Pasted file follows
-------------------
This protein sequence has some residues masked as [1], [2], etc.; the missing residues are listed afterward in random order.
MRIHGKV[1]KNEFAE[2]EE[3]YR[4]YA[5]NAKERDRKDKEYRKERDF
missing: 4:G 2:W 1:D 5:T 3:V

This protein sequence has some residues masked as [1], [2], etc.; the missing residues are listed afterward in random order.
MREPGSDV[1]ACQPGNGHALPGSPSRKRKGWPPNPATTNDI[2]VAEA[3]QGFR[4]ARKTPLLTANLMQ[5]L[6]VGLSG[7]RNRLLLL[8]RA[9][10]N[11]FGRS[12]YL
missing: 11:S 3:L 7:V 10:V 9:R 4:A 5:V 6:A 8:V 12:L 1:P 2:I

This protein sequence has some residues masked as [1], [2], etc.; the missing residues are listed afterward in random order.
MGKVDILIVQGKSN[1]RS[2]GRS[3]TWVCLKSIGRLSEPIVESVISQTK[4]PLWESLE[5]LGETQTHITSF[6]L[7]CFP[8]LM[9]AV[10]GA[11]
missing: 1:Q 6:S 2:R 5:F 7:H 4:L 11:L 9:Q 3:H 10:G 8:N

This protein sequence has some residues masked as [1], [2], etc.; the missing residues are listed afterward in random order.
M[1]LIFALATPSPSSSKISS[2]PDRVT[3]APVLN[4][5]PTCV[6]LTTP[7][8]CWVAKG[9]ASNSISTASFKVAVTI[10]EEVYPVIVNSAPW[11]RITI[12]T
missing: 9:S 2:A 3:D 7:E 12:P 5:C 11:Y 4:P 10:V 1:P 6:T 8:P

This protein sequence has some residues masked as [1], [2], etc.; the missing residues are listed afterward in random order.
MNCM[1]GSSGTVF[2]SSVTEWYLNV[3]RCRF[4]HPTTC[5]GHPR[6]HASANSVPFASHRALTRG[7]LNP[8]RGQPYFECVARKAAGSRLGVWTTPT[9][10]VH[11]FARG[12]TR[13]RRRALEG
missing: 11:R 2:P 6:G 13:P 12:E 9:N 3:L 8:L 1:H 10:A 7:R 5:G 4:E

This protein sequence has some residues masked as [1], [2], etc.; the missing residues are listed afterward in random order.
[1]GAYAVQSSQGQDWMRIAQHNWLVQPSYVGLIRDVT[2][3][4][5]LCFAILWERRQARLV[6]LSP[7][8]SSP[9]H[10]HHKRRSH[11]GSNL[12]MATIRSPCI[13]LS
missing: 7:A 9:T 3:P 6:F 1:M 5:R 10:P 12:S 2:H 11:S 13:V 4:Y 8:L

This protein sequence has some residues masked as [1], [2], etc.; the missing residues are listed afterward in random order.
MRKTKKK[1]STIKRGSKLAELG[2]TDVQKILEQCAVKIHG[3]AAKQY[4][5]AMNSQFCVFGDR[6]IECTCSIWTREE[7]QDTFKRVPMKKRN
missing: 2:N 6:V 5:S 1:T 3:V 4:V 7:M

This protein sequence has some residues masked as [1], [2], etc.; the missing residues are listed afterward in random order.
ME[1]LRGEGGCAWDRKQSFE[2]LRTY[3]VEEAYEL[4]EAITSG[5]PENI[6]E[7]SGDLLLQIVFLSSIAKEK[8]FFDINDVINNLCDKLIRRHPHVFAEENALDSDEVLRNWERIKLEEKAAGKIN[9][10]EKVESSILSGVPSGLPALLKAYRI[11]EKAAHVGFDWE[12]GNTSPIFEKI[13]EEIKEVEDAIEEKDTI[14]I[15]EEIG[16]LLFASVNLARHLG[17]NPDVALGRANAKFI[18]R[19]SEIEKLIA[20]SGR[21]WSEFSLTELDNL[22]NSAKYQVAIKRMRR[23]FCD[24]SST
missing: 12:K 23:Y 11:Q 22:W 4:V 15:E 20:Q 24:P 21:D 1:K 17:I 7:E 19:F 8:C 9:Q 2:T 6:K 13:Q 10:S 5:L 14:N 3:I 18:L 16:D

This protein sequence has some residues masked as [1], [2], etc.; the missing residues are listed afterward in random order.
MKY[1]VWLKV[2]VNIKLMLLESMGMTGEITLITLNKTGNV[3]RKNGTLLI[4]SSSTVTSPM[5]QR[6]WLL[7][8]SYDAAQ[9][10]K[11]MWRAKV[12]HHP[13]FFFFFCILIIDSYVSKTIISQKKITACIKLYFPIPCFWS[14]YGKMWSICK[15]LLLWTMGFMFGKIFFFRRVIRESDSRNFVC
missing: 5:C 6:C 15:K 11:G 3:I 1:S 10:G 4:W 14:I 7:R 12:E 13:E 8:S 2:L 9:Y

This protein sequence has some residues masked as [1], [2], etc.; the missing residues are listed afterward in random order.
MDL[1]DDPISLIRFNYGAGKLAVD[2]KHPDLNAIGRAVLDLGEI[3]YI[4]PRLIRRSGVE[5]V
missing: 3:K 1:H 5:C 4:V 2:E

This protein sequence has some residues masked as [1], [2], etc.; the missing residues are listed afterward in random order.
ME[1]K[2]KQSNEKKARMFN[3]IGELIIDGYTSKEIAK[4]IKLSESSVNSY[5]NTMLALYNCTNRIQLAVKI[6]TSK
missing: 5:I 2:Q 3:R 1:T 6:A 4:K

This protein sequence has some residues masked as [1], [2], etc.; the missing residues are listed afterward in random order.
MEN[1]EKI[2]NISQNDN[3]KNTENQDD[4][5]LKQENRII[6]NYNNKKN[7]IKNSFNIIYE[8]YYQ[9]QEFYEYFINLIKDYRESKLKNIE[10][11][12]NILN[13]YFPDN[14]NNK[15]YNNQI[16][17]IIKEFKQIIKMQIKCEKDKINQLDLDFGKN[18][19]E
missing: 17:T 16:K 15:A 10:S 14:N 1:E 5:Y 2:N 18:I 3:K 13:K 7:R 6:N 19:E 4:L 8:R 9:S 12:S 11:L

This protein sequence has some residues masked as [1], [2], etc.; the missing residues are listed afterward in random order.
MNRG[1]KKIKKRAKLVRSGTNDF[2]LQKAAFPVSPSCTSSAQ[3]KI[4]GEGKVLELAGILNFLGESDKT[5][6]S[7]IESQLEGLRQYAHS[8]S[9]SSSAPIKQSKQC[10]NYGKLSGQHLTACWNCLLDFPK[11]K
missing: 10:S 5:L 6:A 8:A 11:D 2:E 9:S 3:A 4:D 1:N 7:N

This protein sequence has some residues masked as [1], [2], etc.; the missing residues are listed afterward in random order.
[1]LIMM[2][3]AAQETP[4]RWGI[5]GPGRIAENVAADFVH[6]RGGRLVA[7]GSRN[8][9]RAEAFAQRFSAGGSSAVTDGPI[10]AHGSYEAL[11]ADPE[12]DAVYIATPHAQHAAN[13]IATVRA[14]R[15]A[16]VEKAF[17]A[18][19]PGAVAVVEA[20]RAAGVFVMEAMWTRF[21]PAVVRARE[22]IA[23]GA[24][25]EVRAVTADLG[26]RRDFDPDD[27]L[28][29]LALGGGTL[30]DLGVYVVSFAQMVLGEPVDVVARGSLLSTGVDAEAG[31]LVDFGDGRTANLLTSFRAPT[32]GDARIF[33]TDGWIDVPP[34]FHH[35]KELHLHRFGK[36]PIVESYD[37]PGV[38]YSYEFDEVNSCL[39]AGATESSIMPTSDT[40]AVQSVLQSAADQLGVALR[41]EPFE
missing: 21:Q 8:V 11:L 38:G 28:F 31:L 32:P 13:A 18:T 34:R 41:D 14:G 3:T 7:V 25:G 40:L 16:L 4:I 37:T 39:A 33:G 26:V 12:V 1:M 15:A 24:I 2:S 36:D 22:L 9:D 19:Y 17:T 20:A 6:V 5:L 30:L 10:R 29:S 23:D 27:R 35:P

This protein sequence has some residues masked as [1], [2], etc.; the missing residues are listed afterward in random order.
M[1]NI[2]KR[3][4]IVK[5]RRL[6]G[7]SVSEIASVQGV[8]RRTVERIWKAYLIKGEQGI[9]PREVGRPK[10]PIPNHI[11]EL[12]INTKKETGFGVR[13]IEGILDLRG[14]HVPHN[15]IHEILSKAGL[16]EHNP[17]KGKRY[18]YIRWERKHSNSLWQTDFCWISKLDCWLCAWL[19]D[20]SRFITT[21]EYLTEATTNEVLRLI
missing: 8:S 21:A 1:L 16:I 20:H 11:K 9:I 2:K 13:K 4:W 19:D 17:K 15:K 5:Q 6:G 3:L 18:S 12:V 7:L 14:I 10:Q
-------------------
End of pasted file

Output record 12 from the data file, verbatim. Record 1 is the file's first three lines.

This protein sequence has some residues masked as [1], [2], etc.; the missing residues are listed afterward in random order.
MEN[1]EKI[2]NISQNDN[3]KNTENQDD[4][5]LKQENRII[6]NYNNKKN[7]IKNSFNIIYE[8]YYQ[9]QEFYEYFINLIKDYRESKLKNIE[10][11][12]NILN[13]YFPDN[14]NNK[15]YNNQI[16][17]IIKEFKQIIKMQIKCEKDKINQLDLDFGKN[18][19]E
missing: 17:T 16:K 15:A 10:S 14:N 1:E 5:Y 2:N 18:I 3:K 13:K 7:R 6:N 19:E 4:L 8:R 9:S 12:S 11:L